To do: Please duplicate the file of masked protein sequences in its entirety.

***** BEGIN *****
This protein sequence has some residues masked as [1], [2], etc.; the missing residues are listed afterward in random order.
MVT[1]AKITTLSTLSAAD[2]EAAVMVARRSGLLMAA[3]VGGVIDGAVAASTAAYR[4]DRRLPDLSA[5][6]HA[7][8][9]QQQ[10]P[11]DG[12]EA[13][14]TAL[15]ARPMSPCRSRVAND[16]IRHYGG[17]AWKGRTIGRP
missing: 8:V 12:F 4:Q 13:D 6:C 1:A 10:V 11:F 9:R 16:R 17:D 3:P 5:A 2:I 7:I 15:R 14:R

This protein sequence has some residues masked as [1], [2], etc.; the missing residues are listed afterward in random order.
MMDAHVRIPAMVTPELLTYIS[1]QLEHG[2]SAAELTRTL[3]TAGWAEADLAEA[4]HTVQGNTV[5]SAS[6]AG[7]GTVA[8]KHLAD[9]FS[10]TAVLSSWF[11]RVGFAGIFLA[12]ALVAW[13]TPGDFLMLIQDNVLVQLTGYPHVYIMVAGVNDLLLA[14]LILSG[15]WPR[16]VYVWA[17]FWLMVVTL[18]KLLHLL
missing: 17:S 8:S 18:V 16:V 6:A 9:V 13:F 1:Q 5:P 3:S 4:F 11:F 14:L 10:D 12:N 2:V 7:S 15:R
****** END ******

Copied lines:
This protein sequence has some residues masked as [1], [2], etc.; the missing residues are listed afterward in random order.
MVT[1]AKITTLSTLSAAD[2]EAAVMVARRSGLLMAA[3]VGGVIDGAVAASTAAYR[4]DRRLPDLSA[5][6]HA[7][8][9]QQQ[10]P[11]DG[12]EA[13][14]TAL[15]ARPMSPCRSRVAND[16]IRHYGG[17]AWKGRTIGRP
missing: 8:V 12:F 4:Q 13:D 6:C 1:A 10:V 11:F 9:R 16:R 17:D 3:P 5:A 2:I 7:I 15:R 14:R

This protein sequence has some residues masked as [1], [2], etc.; the missing residues are listed afterward in random order.
MMDAHVRIPAMVTPELLTYIS[1]QLEHG[2]SAAELTRTL[3]TAGWAEADLAEA[4]HTVQGNTV[5]SAS[6]AG[7]GTVA[8]KHLAD[9]FS[10]TAVLSSWF[11]RVGFAGIFLA[12]ALVAW[13]TPGDFLMLIQDNVLVQLTGYPHVYIMVAGVNDLLLA[14]LILSG[15]WPR[16]VYVWA[17]FWLMVVTL[18]KLLHLL
missing: 17:S 8:S 18:V 16:V 6:A 9:V 13:F 1:Q 5:P 3:S 4:F 11:F 14:L 10:D 12:N 2:V 7:S 15:R